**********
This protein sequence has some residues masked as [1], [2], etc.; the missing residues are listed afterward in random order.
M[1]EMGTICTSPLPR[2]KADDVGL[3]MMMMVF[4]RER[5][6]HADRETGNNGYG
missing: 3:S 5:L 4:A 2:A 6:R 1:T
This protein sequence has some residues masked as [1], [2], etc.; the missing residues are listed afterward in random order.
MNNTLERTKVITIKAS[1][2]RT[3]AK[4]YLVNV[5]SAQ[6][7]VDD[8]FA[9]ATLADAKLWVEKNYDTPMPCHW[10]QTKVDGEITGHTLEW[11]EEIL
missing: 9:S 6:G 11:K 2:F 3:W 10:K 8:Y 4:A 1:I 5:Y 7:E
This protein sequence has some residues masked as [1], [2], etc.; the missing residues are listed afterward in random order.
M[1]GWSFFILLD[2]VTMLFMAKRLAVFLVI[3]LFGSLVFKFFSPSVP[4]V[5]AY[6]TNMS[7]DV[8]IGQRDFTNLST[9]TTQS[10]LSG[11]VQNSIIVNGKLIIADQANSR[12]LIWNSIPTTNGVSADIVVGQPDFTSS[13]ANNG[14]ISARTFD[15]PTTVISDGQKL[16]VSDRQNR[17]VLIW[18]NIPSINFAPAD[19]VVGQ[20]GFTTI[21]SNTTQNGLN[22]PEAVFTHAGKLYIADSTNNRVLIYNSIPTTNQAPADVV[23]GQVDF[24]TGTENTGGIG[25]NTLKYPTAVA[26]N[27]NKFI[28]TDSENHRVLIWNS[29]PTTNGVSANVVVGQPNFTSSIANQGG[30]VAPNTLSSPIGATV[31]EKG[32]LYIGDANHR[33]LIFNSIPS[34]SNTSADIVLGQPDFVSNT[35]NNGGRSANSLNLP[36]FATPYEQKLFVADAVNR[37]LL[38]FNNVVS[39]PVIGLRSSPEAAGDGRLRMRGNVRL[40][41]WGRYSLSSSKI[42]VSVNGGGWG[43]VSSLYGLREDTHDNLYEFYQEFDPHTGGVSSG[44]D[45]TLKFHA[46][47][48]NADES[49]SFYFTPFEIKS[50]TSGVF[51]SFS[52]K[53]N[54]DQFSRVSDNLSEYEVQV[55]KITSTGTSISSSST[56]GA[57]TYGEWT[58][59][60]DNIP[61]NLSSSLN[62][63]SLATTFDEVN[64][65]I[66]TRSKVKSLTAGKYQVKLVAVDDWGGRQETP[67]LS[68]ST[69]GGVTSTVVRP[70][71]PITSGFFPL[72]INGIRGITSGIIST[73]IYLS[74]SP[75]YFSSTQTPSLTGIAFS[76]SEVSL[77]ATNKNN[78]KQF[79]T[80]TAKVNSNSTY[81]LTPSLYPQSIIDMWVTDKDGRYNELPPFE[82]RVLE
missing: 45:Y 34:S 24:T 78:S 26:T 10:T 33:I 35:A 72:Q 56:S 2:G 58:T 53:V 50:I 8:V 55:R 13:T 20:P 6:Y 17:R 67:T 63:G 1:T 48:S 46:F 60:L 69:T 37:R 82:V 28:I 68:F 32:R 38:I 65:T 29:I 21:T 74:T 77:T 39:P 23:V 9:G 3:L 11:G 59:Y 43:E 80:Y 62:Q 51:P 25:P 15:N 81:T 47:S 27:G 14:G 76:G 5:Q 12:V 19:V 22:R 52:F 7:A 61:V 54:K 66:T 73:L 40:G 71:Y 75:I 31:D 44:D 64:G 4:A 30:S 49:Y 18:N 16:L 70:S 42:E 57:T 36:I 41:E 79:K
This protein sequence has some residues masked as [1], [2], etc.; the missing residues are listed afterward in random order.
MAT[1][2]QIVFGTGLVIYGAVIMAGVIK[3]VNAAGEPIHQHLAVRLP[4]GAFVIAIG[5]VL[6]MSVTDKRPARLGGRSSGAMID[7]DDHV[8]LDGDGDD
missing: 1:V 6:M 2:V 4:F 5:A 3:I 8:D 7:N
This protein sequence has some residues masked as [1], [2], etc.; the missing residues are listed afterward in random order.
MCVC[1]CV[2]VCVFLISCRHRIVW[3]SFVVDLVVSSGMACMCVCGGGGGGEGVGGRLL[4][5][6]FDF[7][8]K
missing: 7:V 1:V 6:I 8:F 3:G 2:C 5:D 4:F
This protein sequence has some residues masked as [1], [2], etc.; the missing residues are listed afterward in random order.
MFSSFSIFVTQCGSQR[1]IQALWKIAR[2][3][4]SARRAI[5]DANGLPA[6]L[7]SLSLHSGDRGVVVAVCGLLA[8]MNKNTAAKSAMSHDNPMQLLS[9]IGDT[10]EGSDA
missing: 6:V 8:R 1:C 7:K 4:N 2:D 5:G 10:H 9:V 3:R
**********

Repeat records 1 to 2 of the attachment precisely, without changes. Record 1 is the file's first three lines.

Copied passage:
This protein sequence has some residues masked as [1], [2], etc.; the missing residues are listed afterward in random order.
M[1]EMGTICTSPLPR[2]KADDVGL[3]MMMMVF[4]RER[5][6]HADRETGNNGYG
missing: 3:S 5:L 4:A 2:A 6:R 1:T
This protein sequence has some residues masked as [1], [2], etc.; the missing residues are listed afterward in random order.
MNNTLERTKVITIKAS[1][2]RT[3]AK[4]YLVNV[5]SAQ[6][7]VDD[8]FA[9]ATLADAKLWVEKNYDTPMPCHW[10]QTKVDGEITGHTLEW[11]EEIL
missing: 9:S 6:G 11:K 2:F 3:W 10:K 8:Y 4:A 1:I 5:Y 7:E